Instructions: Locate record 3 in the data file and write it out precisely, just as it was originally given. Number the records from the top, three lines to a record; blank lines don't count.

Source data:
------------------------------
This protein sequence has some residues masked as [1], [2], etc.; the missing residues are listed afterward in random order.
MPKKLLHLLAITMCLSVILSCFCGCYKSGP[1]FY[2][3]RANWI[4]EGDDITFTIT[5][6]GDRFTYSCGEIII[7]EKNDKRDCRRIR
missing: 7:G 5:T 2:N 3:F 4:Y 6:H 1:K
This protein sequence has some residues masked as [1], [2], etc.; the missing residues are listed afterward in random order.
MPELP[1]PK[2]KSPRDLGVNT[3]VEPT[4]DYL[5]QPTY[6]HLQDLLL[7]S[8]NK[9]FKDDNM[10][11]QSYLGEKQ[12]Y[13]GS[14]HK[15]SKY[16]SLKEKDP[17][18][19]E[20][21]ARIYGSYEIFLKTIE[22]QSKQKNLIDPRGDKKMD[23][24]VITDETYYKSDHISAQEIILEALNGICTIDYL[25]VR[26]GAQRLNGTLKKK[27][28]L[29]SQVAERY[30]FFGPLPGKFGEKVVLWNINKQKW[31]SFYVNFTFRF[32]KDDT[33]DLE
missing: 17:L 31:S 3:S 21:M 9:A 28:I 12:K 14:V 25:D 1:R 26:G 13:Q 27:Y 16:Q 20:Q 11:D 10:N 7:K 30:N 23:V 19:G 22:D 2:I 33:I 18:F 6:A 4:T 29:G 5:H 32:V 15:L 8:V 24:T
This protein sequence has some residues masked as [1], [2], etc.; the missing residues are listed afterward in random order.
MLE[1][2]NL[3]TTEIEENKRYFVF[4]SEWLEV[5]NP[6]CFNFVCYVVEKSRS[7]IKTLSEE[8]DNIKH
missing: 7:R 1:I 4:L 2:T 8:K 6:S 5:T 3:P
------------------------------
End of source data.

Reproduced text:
This protein sequence has some residues masked as [1], [2], etc.; the missing residues are listed afterward in random order.
MLE[1][2]NL[3]TTEIEENKRYFVF[4]SEWLEV[5]NP[6]CFNFVCYVVEKSRS[7]IKTLSEE[8]DNIKH
missing: 7:R 1:I 4:L 2:T 8:K 6:S 5:T 3:P